The decision by the JCT Mills to close the doors on their club football team is another example of how the beautiful game is an ugly spectacle in India.
Indian football withering away from within
When Indian football, administered by those time had passed by, decided to go "professional" in the 1990s with the National Football League, the inaugural champions were Jagatjit Cotton and Textile Mills from Phagwara in Punjab.
Like so many of the northern English clubs who helped grow such strong roots for the game in the 19th century, JCT, too, were from a mill town. They were even nicknamed the Millmen.
Less than two decades after that triumph, they were relegated from the I-League, finishing 14th and last.
Wretched away form, with just four draws in 13 games, and the inability of the forwards to score - 17 goals in 26 matches - meant that one of India's most famous clubs had to confront life in the national league's second tier.
Only, they won't.
Four decades after the club was established, and in a decision that had uncomfortable echoes of Mahindra United's withdrawal from Indian football last year, the team owners pulled the plug.
A news release spoke of a "strategic decision" to withdraw until a time when the game could generate "value for corporates and their brands".
The management-speak was unfortunate, bringing back memories of the suits that endorsed Wimbledon's move to Milton Keynes.
But in the case of JCT, the team really had been a labour of love, with the Thapar family spending millions of rupees to create a side that carried the standard for football in northern India.
Once upon a time, when the game wasn't just cricket's impoverished and distant cousin, there were teams like Jalandhar's Leader Club, established by Lala Dwarka Das Sehgal.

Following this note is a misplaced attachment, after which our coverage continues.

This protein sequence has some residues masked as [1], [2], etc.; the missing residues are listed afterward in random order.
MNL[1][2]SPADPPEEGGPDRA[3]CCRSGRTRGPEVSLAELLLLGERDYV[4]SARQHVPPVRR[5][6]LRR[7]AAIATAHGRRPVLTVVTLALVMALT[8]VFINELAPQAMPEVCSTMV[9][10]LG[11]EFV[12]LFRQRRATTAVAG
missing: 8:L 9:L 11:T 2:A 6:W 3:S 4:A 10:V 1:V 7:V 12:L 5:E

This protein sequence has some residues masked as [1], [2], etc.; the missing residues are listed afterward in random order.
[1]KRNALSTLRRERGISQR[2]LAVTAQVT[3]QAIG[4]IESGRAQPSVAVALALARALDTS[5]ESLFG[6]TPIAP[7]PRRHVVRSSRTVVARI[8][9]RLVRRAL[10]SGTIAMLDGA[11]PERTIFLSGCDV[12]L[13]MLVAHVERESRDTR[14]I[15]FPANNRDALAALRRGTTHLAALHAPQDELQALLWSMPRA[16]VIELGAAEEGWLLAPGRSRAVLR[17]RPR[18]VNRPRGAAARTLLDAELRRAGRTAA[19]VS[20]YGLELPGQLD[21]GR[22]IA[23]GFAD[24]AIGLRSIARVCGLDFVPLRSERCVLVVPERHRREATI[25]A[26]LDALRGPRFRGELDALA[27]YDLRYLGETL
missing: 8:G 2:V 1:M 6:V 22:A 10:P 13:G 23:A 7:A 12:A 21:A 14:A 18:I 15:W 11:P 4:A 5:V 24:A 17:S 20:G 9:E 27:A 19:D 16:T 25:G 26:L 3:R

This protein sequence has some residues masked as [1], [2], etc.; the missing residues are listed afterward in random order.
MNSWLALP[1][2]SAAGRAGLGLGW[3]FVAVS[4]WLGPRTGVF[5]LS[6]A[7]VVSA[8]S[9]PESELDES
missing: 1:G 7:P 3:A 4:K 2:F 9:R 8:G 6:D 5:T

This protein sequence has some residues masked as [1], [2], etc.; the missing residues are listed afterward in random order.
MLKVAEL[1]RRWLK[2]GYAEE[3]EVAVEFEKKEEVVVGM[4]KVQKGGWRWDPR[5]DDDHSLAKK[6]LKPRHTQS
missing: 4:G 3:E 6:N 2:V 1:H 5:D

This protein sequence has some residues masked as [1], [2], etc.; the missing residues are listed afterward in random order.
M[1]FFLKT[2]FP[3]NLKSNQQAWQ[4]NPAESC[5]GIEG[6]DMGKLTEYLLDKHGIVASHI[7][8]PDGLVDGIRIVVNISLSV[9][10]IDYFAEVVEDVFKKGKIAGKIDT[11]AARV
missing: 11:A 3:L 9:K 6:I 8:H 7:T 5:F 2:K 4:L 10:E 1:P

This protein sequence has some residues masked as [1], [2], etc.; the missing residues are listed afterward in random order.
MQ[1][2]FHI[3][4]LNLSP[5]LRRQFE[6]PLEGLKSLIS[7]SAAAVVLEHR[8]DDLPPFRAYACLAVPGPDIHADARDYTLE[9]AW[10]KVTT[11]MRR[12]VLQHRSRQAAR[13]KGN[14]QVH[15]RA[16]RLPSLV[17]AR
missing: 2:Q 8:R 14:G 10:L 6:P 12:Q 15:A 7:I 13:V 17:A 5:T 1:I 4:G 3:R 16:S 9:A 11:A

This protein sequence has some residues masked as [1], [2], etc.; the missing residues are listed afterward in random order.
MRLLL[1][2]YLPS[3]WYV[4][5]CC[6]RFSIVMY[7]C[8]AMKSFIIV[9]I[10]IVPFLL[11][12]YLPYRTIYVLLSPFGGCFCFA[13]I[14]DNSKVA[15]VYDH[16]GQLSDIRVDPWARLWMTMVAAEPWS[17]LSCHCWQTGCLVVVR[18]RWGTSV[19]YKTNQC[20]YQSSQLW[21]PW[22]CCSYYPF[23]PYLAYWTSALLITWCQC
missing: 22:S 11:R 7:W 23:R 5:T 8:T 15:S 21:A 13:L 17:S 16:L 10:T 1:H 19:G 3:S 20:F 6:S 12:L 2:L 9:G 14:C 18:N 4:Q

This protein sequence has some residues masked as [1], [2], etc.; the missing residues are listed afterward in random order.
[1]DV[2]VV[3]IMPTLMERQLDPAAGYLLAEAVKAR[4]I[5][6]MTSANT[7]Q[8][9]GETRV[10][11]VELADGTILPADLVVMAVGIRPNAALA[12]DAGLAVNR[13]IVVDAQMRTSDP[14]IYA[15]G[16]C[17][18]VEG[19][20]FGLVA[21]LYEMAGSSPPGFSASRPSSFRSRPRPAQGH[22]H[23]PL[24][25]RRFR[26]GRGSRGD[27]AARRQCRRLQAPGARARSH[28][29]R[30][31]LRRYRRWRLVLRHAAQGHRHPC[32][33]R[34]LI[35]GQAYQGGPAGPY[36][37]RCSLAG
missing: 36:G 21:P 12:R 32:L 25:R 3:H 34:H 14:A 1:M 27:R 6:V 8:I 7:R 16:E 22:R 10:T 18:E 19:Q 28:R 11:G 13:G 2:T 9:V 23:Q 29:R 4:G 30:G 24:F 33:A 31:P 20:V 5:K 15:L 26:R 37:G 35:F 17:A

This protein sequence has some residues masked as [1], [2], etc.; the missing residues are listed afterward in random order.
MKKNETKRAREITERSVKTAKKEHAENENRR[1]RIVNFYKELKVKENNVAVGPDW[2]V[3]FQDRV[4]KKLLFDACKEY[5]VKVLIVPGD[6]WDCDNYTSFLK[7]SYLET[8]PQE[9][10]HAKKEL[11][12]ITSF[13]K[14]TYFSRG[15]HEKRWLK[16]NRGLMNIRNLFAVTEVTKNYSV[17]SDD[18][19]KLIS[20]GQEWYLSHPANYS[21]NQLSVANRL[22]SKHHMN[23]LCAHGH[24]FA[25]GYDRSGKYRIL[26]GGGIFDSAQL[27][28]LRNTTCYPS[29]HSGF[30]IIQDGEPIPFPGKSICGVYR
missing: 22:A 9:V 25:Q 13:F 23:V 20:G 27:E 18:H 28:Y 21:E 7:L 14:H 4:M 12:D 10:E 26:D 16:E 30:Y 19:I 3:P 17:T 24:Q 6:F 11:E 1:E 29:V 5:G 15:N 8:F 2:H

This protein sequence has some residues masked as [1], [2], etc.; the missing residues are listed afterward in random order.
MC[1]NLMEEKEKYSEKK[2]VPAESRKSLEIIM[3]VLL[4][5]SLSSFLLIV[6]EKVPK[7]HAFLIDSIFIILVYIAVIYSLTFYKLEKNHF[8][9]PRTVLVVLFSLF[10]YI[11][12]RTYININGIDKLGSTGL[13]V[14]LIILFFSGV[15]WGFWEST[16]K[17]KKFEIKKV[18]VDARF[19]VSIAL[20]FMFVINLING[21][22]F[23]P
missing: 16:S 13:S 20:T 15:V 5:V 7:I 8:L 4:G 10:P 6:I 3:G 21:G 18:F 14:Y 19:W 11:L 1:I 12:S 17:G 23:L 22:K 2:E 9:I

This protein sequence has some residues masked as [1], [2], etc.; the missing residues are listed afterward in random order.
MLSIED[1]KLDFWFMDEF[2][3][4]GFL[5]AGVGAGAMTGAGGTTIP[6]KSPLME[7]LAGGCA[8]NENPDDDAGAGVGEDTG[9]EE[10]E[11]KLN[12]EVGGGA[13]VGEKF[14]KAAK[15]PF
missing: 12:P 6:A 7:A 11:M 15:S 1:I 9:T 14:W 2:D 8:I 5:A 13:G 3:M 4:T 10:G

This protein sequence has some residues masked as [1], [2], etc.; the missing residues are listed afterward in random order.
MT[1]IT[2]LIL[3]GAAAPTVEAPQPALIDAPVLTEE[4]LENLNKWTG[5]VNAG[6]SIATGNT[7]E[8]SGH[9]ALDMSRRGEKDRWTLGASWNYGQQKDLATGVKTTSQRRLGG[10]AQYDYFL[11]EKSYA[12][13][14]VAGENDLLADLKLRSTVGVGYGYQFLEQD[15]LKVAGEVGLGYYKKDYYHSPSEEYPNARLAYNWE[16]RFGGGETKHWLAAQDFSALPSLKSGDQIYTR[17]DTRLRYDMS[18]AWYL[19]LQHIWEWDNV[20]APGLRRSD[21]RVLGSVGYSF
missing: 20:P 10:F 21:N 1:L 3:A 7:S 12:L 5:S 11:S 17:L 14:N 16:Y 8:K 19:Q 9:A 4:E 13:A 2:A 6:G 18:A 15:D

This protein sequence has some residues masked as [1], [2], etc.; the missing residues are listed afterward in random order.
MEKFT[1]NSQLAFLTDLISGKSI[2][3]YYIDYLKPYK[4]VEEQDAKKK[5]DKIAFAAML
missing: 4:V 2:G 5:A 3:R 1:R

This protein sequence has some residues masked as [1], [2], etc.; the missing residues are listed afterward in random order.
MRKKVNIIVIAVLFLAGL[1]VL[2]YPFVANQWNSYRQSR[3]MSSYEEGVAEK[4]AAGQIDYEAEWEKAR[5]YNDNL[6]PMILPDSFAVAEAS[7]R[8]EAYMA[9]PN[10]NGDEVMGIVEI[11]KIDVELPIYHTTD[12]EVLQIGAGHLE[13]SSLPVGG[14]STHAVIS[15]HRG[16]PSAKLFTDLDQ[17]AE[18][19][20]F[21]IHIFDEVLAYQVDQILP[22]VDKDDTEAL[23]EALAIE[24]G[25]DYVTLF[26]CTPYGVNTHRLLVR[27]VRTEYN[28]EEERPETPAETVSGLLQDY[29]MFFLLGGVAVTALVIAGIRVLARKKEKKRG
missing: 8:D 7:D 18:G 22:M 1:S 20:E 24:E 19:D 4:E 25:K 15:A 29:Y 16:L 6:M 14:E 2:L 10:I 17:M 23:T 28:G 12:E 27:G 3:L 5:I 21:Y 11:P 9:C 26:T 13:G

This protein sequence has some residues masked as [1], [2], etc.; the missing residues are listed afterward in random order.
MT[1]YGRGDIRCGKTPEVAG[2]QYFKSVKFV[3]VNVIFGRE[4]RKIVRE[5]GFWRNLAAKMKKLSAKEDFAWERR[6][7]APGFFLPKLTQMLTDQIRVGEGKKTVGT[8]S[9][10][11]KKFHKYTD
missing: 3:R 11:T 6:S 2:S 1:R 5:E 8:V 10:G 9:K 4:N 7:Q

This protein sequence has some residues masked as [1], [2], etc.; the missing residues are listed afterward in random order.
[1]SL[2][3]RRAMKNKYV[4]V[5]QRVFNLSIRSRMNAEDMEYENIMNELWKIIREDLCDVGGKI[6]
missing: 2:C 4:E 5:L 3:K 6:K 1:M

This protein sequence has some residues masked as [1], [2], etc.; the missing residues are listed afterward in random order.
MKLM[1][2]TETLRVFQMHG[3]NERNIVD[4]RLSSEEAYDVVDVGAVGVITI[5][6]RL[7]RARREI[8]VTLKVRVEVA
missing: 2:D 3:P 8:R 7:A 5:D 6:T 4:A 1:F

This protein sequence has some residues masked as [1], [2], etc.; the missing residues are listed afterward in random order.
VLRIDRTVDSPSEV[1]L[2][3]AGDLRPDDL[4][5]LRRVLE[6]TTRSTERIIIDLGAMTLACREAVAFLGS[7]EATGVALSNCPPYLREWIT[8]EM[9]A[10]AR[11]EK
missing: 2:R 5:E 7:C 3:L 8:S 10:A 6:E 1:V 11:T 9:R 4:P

In the 1950s and '60s, when Indian football meant mainly region-based competitions and invitational tournaments, they were famous for the Punjabi brand of football that relied on strength and speed just as much as it did on ball control and skill.
Inder Singh was the talisman of that side, and perhaps the last great Indian footballer. The Chuni Goswami-PK Banerjee-Peter Thangaraj generation won gold at the Asian Games in 1962, when Inder was 19, but the years that followed saw unabated decline. Inder was one of the bright spots in a dark landscape, finishing as leading scorer at the Asian Cup in 1964.
By the time he moved over to the newly-formed JCT, he was in his 30s, but such was his reputation among local football aficionados that they would travel from other towns and even states to watch him play. By the time Inder quit, the new boys were making a mark on the national stage, and within 20 years, they were kings of an admittedly diminished castle.
"JCT Limited, being a corporate, needs to justify to its stakeholders the effort versus visibility of the football team," said the news release. "Today, football teams worldwide have become self-sustaining enterprises for which high exposure is needed to build viewership and spectators in the stadium."
Anyone could read between the lines - Indian football continues to be run on amateur lines, with decisions left in the hands of those who wouldn't know a Tic Tac from Tiki Taka.
Stephen Constantine and Bob Houghton, two wandering Englishmen who did much to raise the national side's profile over the past decade, often spoke of their difficulties in dealing with these dated mandarins. His clashes with authority ultimately cost Houghton his job as the national coach.
The incumbent is Armando Colaco, who has won four titles with Dempo, the Goan side that he represented for 14 years. JCT's exit has left him shocked, but far from surprised. "It had to happen," he said. "Unless we control the maddening payments to players, more teams will follow JCT and Mahindra."
JCT's exit was also tinged with irony. A few days after the senior team ceased to exist, the Under-19s held off East Bengal, one of India's traditional big two, to win their league. All those talented youngsters will now need to look at another club to play for.
You can only blame poor administration for so long, though. As the recent Fifa fiascos have shown, it is not as though a few good men run football elsewhere. Ultimately, clubs needs benefactors with deep pockets and a long-term vision. India in the 21st century has plenty of billionaires, but few with the inclination to invest in the beautiful game.
But instead of planting seeds in their own backyard, India's rich are busy cherry-picking elsewhere. Those of Indian origin now own Blackburn Rovers and Racing Santander. Lakshmi Mittal has links to Queens Park Rangers. If only they read Voltaire's Candide: "We must cultivate our garden."